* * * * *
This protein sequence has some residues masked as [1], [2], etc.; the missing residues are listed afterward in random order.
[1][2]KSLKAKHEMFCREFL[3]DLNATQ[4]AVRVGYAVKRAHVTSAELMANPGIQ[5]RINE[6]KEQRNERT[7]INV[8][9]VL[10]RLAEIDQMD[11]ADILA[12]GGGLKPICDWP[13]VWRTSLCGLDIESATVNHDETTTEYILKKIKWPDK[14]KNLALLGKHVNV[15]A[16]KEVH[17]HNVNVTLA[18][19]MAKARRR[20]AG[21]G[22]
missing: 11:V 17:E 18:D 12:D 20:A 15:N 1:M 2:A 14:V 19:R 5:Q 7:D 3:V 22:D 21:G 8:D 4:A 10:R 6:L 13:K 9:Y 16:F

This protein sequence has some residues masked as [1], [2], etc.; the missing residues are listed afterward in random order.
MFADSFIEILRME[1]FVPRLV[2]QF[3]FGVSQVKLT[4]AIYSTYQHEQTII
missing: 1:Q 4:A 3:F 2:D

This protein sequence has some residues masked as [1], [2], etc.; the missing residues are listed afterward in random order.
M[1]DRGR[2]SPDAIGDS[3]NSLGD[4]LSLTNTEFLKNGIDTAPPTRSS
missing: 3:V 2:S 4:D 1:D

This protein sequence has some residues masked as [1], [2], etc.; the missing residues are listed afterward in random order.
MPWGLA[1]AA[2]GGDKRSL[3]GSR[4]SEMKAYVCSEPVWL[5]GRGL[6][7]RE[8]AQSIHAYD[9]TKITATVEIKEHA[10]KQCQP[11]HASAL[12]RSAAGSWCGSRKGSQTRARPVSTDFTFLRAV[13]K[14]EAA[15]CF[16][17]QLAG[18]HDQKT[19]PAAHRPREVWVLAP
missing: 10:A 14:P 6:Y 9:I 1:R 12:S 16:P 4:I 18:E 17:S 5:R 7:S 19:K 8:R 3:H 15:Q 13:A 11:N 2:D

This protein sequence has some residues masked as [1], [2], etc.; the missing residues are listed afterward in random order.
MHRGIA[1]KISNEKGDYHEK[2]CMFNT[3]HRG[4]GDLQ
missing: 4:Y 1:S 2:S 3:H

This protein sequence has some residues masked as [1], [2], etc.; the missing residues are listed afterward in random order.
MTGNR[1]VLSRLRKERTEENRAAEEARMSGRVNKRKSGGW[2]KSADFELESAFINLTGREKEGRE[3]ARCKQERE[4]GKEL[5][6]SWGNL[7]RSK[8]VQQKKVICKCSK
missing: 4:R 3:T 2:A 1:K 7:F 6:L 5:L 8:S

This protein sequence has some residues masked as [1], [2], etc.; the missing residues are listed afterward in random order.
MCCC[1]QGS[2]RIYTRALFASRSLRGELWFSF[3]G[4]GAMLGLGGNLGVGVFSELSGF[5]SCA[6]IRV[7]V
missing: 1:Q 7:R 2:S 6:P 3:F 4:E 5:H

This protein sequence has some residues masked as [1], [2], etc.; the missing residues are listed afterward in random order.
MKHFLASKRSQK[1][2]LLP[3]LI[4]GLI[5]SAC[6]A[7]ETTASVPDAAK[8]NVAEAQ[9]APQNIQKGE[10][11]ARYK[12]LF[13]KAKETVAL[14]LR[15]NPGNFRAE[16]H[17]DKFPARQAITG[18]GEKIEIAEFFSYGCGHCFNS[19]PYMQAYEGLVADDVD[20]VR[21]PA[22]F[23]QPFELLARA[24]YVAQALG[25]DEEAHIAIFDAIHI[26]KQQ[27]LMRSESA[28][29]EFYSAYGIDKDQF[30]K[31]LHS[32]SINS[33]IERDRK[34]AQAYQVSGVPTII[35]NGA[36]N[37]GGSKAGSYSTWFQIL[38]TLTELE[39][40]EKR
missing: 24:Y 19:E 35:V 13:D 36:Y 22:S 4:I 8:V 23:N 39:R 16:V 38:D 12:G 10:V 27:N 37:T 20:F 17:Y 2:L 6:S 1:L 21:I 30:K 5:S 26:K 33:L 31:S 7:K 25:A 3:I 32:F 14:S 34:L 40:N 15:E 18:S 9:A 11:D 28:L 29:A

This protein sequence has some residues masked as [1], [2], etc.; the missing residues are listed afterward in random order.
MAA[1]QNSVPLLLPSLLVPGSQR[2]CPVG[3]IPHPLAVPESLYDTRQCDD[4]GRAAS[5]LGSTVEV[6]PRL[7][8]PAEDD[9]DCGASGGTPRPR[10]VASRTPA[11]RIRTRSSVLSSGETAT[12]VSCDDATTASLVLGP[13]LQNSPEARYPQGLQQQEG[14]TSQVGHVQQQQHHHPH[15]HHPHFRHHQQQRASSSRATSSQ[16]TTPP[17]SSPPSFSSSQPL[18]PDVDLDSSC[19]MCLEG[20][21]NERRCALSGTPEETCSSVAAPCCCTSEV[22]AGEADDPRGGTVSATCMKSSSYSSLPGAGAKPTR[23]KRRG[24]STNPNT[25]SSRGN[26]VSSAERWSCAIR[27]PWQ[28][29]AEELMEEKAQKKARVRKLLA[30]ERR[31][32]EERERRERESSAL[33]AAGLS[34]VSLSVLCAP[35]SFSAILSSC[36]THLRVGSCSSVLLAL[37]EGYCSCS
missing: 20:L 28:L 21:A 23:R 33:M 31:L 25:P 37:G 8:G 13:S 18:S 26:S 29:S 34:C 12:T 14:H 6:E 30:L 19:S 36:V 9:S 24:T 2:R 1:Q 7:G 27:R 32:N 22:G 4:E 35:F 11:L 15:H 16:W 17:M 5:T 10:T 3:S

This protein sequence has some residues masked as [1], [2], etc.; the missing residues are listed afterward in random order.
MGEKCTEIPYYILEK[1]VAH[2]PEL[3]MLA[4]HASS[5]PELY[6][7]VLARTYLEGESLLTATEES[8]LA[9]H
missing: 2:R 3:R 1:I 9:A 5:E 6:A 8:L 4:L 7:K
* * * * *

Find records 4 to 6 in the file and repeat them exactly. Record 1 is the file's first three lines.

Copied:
This protein sequence has some residues masked as [1], [2], etc.; the missing residues are listed afterward in random order.
MPWGLA[1]AA[2]GGDKRSL[3]GSR[4]SEMKAYVCSEPVWL[5]GRGL[6][7]RE[8]AQSIHAYD[9]TKITATVEIKEHA[10]KQCQP[11]HASAL[12]RSAAGSWCGSRKGSQTRARPVSTDFTFLRAV[13]K[14]EAA[15]CF[16][17]QLAG[18]HDQKT[19]PAAHRPREVWVLAP
missing: 10:A 14:P 6:Y 9:I 1:R 12:S 16:P 4:I 18:E 17:S 5:R 7:S 19:K 8:R 3:H 15:Q 13:A 11:N 2:D

This protein sequence has some residues masked as [1], [2], etc.; the missing residues are listed afterward in random order.
MHRGIA[1]KISNEKGDYHEK[2]CMFNT[3]HRG[4]GDLQ
missing: 4:Y 1:S 2:S 3:H

This protein sequence has some residues masked as [1], [2], etc.; the missing residues are listed afterward in random order.
MTGNR[1]VLSRLRKERTEENRAAEEARMSGRVNKRKSGGW[2]KSADFELESAFINLTGREKEGRE[3]ARCKQERE[4]GKEL[5][6]SWGNL[7]RSK[8]VQQKKVICKCSK
missing: 4:R 3:T 2:A 1:K 7:F 6:L 5:L 8:S